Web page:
COLUMBUS, Ohio. October 2, 2020 (AP) — An aid package is coming soon for small businesses and people struggling to pay rent during the coronavirus pandemic, according to Ohio’s GOP Senate finance chairman. Lawmakers and Gov. Mike DeWine are figuring out the best way to provide the money—from federal pandemic relief funds—as quickly as possible, Senator Matt Dolan, a Republican from Chagrin Falls in northeastern Ohio, said.
The governor and lawmakers are jointly working on a plan that would also provide assistance for companies experiencing difficulty making mortgage payments. Given the importance of the issue, moving the money through the state Controlling Board is one option, said Dan Tierney, a DeWine spokesman. The bipartisan panel approves larger state spending measures.
DeWine first announced the aid package Tuesday while also saying the ban on alcohol sales after 10 p.m. is being reviewed. The ban, which is meant to slow the spread of the coronavirus by limiting late-night socializing, is unpopular with bars and restaurants that are already hurting from reduced business. The aid comes as unemployment claims have ticked upward in recent days after weeks of declines from their record highs at the start of the pandemic.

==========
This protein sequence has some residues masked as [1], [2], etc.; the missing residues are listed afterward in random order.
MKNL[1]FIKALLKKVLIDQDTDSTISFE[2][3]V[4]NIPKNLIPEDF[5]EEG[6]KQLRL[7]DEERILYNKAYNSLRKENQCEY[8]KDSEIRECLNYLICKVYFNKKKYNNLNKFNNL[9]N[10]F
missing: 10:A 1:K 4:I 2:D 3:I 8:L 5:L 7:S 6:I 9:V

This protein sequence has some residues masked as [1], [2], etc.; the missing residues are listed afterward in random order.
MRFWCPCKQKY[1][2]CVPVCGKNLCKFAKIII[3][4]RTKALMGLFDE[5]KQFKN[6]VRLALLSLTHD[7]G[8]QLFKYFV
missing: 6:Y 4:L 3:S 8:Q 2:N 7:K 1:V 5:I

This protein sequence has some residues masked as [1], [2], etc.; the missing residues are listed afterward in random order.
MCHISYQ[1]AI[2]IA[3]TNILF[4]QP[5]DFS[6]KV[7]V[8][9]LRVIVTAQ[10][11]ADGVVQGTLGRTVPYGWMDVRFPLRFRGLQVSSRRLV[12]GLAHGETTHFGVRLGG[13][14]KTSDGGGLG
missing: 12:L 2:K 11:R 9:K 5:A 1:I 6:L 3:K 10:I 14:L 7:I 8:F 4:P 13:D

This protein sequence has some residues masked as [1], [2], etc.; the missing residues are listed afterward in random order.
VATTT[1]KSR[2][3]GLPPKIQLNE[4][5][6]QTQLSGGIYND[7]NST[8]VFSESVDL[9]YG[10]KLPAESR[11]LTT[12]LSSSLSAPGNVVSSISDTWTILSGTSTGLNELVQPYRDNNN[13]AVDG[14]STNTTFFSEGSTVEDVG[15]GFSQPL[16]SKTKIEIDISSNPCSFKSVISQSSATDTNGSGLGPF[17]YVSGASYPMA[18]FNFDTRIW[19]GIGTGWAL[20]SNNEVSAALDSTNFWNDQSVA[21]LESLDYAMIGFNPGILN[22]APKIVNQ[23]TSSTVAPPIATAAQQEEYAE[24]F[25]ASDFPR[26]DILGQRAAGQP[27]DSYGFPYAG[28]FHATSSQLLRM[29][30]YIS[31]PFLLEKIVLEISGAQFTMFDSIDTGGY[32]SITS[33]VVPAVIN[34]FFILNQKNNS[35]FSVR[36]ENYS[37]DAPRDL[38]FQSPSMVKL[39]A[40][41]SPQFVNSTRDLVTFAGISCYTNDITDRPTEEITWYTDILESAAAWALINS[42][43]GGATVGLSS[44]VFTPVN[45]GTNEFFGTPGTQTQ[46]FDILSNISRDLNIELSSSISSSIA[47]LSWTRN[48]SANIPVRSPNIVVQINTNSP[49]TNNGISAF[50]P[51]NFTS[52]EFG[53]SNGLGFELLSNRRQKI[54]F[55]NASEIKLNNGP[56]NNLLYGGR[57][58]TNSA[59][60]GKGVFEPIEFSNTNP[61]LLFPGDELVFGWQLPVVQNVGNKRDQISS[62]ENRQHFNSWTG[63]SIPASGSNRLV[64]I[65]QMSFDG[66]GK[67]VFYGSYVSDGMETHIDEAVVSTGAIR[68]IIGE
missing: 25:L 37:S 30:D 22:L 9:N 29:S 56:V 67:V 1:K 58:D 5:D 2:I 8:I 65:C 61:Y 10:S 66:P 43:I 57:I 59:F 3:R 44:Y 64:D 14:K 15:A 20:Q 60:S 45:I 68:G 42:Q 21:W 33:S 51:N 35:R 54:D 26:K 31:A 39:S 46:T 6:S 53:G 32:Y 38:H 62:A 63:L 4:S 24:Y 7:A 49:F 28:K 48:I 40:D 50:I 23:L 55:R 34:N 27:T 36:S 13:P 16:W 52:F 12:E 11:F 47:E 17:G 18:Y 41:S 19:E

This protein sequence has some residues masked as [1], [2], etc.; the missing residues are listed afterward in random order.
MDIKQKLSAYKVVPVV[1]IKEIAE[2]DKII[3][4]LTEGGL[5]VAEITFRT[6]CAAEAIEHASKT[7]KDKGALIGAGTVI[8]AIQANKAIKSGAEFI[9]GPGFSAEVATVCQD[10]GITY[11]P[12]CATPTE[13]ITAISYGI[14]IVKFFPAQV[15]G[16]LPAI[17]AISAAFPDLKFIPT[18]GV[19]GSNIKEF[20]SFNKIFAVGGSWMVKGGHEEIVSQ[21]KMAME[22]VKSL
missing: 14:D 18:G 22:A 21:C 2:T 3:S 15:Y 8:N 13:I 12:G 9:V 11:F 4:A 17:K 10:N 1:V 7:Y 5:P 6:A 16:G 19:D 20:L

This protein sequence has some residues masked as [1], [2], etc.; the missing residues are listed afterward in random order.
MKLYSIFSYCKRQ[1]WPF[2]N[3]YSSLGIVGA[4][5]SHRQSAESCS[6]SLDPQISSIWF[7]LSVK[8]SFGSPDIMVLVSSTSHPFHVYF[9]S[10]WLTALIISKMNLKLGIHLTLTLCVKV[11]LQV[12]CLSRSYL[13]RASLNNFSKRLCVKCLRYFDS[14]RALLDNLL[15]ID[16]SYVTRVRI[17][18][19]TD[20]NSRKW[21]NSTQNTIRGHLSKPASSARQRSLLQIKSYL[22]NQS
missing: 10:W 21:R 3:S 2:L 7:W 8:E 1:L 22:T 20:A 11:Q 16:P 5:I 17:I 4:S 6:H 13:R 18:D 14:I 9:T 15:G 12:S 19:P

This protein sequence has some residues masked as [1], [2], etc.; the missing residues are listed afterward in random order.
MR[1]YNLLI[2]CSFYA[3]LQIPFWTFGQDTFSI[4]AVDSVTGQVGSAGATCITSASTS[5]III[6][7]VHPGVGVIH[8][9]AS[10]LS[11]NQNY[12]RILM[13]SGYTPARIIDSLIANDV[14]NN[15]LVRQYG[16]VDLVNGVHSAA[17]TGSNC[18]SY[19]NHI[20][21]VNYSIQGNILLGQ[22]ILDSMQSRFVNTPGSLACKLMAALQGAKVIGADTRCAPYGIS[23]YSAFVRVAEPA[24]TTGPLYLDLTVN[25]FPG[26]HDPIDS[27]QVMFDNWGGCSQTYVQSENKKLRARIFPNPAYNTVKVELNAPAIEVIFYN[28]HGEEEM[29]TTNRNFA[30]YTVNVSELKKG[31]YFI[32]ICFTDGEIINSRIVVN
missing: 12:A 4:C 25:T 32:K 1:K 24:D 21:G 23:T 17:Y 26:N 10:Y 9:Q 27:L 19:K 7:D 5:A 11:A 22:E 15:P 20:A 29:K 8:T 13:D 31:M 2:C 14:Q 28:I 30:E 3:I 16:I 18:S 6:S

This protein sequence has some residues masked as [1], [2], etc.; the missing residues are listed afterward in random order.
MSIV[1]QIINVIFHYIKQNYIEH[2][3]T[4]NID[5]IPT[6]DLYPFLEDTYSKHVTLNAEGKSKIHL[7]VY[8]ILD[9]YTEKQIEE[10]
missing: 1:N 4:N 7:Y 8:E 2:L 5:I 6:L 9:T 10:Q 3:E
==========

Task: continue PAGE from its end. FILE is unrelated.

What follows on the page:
The state said Thursday that first-time claims rose for the second time in two weeks, jumping to 17,944 for the week ending Sept. 26, a 3% increase from the previous week. Continuing claims for unemployment, considered a more reliable indicator of the economy, fell last week after rising the week before, the state said. “With the unfortunate unemployment numbers still too high, there are people struggling to pay their rent and there are landlords struggling to pay their mortgage,” Dolan said.
“So we’re trying to provide some temporary financial assistance until we can get through this crisis.” Both initial claims for unemployment and continuing claims rose slightly in the last week as the economic impact of the pandemic continues, Ohio’s human services agency reported Sept. 24. DeWine should make coronavirus relief funds available as soon as possible, said Rep. David Leland, a Columbus Democrat who proposed $270 million in immediate rent relief in August.
The Ohio Health Department has reported more than 155,000 confirmed and probable coronavirus cases, including 1,327 new cases Thursday, well above the 21-day average case number of 1,011. The state reported 4,817 confirmed and probable deaths from COVID-19. DeWine said Thursday that life in Ohio won’t get back to normal until the state reaches “herd immunity,” an epidemiological concept referring to when a substantial portion of a population has disease immunity, typically reached through vaccines.
“We’ve got to keep this virus low, we’ve got to keep our foot on its neck, and wait,” DeWine said at his twice-weekly briefing. “We wait for the vaccine to hit and when it gets here and the first people start getting the shots, we’ve got to encourage everyone to get one, if they can.”